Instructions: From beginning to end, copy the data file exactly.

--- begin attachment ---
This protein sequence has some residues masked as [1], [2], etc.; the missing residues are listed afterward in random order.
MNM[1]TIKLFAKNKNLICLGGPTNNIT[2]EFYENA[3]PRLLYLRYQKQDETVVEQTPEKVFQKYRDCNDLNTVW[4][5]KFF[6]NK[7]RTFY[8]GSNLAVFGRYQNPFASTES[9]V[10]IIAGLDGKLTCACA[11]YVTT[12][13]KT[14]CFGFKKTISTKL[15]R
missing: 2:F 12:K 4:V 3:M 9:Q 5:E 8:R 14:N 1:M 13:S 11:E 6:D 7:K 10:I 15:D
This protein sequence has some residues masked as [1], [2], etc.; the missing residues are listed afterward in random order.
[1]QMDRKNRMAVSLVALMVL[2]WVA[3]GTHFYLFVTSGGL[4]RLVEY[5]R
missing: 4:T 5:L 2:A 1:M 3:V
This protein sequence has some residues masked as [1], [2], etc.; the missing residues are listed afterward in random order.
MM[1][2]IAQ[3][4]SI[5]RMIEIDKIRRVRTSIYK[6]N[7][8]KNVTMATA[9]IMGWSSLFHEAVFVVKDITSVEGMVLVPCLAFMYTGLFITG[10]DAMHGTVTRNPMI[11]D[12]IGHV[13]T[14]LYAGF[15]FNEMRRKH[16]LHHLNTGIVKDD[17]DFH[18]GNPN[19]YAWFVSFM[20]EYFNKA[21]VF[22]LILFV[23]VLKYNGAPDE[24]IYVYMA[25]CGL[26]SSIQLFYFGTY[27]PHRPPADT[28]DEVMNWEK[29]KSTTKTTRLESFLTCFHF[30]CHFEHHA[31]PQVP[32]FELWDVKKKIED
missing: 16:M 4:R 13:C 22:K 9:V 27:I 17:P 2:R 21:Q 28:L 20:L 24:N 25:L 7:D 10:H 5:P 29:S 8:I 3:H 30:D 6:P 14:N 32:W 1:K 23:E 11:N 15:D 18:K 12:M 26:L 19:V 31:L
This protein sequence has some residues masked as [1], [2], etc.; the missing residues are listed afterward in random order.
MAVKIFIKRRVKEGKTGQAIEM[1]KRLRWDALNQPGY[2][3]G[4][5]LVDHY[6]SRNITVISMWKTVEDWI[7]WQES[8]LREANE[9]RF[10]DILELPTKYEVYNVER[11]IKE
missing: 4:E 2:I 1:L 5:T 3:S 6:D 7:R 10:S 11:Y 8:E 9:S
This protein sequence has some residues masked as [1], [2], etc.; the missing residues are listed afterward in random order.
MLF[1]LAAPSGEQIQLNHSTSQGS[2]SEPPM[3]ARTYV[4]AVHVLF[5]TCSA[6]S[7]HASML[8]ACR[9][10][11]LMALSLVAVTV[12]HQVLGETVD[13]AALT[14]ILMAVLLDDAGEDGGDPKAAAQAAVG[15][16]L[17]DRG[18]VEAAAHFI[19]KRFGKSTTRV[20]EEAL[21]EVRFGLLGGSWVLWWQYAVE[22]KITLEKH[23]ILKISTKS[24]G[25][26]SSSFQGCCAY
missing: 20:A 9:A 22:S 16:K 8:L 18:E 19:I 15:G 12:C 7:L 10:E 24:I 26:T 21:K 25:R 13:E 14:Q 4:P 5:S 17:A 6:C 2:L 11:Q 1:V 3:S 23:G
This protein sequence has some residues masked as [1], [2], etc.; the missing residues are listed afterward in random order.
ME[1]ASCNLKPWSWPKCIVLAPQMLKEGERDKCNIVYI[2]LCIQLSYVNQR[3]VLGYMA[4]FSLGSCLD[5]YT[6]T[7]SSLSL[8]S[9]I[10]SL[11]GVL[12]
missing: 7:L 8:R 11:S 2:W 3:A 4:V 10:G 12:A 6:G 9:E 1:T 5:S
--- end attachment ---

This protein sequence has some residues masked as [1], [2], etc.; the missing residues are listed afterward in random order.
MNM[1]TIKLFAKNKNLICLGGPTNNIT[2]EFYENA[3]PRLLYLRYQKQDETVVEQTPEKVFQKYRDCNDLNTVW[4][5]KFF[6]NK[7]RTFY[8]GSNLAVFGRYQNPFASTES[9]V[10]IIAGLDGKLTCACA[11]YVTT[12][13]KT[14]CFGFKKTISTKL[15]R
missing: 2:F 12:K 4:V 3:M 9:Q 5:E 8:R 14:N 1:M 13:S 11:E 6:D 7:K 10:I 15:D
This protein sequence has some residues masked as [1], [2], etc.; the missing residues are listed afterward in random order.
[1]QMDRKNRMAVSLVALMVL[2]WVA[3]GTHFYLFVTSGGL[4]RLVEY[5]R
missing: 4:T 5:L 2:A 1:M 3:V
This protein sequence has some residues masked as [1], [2], etc.; the missing residues are listed afterward in random order.
MM[1][2]IAQ[3][4]SI[5]RMIEIDKIRRVRTSIYK[6]N[7][8]KNVTMATA[9]IMGWSSLFHEAVFVVKDITSVEGMVLVPCLAFMYTGLFITG[10]DAMHGTVTRNPMI[11]D[12]IGHV[13]T[14]LYAGF[15]FNEMRRKH[16]LHHLNTGIVKDD[17]DFH[18]GNPN[19]YAWFVSFM[20]EYFNKA[21]VF[22]LILFV[23]VLKYNGAPDE[24]IYVYMA[25]CGL[26]SSIQLFYFGTY[27]PHRPPADT[28]DEVMNWEK[29]KSTTKTTRLESFLTCFHF[30]CHFEHHA[31]PQVP[32]FELWDVKKKIED
missing: 16:M 4:R 13:C 22:K 9:V 27:I 17:P 2:R 21:Q 28:L 20:L 24:N 25:L 7:D 10:H 5:P 29:S 8:I 3:H 30:D 6:P 14:N 32:W 1:K 23:E 11:N 15:D 18:K 12:M 26:L 19:V 31:L
This protein sequence has some residues masked as [1], [2], etc.; the missing residues are listed afterward in random order.
MAVKIFIKRRVKEGKTGQAIEM[1]KRLRWDALNQPGY[2][3]G[4][5]LVDHY[6]SRNITVISMWKTVEDWI[7]WQES[8]LREANE[9]RF[10]DILELPTKYEVYNVER[11]IKE
missing: 4:E 2:I 1:L 5:T 3:S 6:D 7:R 10:S 11:Y 8:E 9:S
This protein sequence has some residues masked as [1], [2], etc.; the missing residues are listed afterward in random order.
MLF[1]LAAPSGEQIQLNHSTSQGS[2]SEPPM[3]ARTYV[4]AVHVLF[5]TCSA[6]S[7]HASML[8]ACR[9][10][11]LMALSLVAVTV[12]HQVLGETVD[13]AALT[14]ILMAVLLDDAGEDGGDPKAAAQAAVG[15][16]L[17]DRG[18]VEAAAHFI[19]KRFGKSTTRV[20]EEAL[21]EVRFGLLGGSWVLWWQYAVE[22]KITLEKH[23]ILKISTKS[24]G[25][26]SSSFQGCCAY
missing: 20:A 9:A 22:S 16:K 8:L 18:E 19:I 15:G 12:C 7:L 10:E 24:I 26:T 21:K 25:R 13:E 14:Q 4:P 5:S 17:A 6:C 2:L 11:Q 1:V 3:S 23:G
This protein sequence has some residues masked as [1], [2], etc.; the missing residues are listed afterward in random order.
ME[1]ASCNLKPWSWPKCIVLAPQMLKEGERDKCNIVYI[2]LCIQLSYVNQR[3]VLGYMA[4]FSLGSCLD[5]YT[6]T[7]SSLSL[8]S[9]I[10]SL[11]GVL[12]
missing: 7:L 8:R 11:S 2:W 3:A 4:V 10:G 12:A 6:G 9:E 1:T 5:S